Air France-KLM has said its net loss ballooned to nearly 900 million euros (£730 million) in the second quarter after it took a hefty charge to pay for restructuring which will see it shed about 10% of its workforce.
The Franco-Dutch airline operator said its net loss grew to 895 million euros (£726 million) in the three months to June 30, compared with a loss of 197 million euros (£160 million) a year earlier.
In a statement, the airline said its accounts included a 368 million euros (£299 million) provision to pay for restructuring which is expected to cut 5,122 jobs from a workforce of 49,301.
It expects "natural" attrition to produce 1,712 of the cuts, and then it plans to eliminate 2,056 ground staff, 904 cabin crew and 212 pilots.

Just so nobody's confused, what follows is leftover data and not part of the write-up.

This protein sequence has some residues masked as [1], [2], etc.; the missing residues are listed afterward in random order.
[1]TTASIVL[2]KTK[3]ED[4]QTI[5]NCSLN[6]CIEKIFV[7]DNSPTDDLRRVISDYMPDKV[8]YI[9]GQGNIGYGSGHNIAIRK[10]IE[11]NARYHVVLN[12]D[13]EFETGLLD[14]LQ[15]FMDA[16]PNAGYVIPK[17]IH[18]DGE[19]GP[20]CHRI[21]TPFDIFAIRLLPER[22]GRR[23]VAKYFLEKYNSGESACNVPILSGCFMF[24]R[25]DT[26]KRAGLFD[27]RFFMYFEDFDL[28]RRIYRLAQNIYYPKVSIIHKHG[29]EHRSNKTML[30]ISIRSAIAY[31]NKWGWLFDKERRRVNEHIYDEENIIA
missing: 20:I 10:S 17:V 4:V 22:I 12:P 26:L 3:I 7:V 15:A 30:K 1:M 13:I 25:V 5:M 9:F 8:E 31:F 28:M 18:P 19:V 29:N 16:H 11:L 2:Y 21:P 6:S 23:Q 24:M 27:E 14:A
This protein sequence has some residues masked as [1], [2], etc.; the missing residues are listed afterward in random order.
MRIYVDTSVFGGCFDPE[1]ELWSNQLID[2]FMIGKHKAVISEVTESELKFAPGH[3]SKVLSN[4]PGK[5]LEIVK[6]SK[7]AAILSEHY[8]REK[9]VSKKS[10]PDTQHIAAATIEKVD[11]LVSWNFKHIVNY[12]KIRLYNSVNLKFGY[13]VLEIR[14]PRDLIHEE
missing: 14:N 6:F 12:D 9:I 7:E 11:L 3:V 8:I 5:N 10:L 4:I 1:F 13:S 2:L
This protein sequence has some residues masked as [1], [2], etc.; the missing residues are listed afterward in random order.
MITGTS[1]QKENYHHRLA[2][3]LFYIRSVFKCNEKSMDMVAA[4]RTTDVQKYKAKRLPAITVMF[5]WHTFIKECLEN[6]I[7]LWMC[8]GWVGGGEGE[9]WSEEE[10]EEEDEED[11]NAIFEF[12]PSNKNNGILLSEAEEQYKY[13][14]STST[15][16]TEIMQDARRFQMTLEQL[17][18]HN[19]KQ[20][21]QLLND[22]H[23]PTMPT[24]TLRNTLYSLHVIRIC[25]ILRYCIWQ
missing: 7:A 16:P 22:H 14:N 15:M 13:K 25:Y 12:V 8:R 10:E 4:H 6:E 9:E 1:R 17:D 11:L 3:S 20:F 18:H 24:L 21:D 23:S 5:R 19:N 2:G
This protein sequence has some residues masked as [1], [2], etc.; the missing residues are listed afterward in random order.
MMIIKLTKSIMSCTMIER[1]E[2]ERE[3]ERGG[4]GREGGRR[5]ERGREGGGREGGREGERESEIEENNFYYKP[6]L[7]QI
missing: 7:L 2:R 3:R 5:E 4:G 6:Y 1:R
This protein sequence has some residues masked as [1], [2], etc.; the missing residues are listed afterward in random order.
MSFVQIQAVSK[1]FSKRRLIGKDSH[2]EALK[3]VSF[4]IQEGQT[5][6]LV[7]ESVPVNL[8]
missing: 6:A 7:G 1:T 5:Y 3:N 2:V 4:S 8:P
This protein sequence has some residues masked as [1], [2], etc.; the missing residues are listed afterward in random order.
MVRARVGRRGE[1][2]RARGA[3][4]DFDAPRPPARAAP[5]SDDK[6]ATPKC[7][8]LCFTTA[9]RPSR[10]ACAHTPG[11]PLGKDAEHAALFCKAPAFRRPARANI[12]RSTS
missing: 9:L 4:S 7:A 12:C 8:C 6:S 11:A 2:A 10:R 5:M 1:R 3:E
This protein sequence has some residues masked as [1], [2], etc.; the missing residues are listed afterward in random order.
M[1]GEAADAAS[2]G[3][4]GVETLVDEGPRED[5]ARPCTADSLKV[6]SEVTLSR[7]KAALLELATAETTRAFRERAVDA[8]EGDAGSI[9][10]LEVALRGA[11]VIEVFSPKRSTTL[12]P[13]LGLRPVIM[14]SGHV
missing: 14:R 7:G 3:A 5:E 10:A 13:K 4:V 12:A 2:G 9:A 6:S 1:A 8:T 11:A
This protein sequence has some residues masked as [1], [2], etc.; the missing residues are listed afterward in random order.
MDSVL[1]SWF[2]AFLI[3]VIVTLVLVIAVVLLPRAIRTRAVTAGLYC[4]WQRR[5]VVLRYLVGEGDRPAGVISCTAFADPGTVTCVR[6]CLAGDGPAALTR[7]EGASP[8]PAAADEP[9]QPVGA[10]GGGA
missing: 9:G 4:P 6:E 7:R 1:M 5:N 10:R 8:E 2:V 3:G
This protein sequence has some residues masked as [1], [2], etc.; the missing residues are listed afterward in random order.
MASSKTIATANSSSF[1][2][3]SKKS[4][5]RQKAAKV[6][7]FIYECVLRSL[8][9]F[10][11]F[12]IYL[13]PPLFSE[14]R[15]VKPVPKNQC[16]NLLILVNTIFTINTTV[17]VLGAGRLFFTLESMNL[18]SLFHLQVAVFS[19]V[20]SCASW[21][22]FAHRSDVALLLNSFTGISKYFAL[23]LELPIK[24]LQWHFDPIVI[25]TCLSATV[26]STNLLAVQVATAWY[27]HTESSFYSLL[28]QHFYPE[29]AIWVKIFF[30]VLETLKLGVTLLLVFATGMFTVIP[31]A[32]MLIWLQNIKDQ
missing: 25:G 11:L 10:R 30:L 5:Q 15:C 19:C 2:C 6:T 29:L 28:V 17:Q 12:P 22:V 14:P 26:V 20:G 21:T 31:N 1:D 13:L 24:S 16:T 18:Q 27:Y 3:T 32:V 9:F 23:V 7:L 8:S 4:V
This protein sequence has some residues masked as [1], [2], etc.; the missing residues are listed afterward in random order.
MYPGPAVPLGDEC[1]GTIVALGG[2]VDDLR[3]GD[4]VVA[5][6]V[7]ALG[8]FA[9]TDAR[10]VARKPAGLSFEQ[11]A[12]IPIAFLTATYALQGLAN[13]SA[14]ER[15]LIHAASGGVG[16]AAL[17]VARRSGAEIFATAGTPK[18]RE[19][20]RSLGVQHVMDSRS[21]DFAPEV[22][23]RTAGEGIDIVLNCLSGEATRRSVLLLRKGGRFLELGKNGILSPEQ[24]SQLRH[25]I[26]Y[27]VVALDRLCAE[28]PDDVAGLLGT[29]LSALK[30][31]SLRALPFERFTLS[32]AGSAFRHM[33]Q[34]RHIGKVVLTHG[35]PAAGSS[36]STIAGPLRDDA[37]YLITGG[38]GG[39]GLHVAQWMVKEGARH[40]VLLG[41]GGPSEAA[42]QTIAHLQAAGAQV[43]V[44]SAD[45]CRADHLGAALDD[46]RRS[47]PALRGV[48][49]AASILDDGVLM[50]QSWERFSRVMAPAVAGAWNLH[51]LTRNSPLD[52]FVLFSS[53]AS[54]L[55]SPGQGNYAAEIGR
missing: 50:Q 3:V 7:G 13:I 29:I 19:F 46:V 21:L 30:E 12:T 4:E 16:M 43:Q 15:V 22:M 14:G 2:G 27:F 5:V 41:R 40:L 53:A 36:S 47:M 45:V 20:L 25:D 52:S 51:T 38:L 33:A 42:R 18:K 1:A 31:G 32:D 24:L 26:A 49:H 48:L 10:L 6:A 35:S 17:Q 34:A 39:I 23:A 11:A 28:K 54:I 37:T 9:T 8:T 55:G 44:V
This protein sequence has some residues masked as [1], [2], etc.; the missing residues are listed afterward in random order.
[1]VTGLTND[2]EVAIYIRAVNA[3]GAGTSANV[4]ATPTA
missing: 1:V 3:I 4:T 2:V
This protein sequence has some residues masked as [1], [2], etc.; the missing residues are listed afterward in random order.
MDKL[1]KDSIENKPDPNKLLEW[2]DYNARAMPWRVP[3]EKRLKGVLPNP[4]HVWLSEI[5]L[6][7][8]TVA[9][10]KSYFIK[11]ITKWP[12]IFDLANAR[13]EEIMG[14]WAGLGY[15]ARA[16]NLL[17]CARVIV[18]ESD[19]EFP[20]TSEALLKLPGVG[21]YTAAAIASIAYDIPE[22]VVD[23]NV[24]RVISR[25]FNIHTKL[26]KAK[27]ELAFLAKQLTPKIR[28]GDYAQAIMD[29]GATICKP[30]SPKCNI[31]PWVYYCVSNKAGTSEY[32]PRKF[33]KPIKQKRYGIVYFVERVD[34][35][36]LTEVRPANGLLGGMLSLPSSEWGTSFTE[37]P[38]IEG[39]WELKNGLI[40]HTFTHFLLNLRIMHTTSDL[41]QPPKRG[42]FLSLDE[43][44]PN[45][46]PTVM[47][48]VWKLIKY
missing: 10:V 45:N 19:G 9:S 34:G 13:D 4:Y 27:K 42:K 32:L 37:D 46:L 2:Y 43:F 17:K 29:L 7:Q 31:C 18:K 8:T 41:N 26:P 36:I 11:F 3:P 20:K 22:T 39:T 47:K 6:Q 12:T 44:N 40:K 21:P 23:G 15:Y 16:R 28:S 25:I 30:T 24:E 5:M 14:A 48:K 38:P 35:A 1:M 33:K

Last month the airline said it was seeking voluntary changes in union contracts to avoid lay-offs but that forced redundancies may not be avoidable.
The airline said the "uncertain outlook" for the global economy and volatility in fuel prices and the euro currency "make forecasts for the latter part of the year difficult".
European airlines are struggling to cope with high fuel prices and weak economic growth due to Europe's financial crisis.
In May, Germany's Deutsche Lufthansa said last month it would cut 3,500 administrative jobs to reduce costs.
Air France-KLM's revenue rose 4.5% to 6.5 billion euros (£5.3 billion) in the second quarter, lifted by a 2.4% increase in passenger traffic, said the company.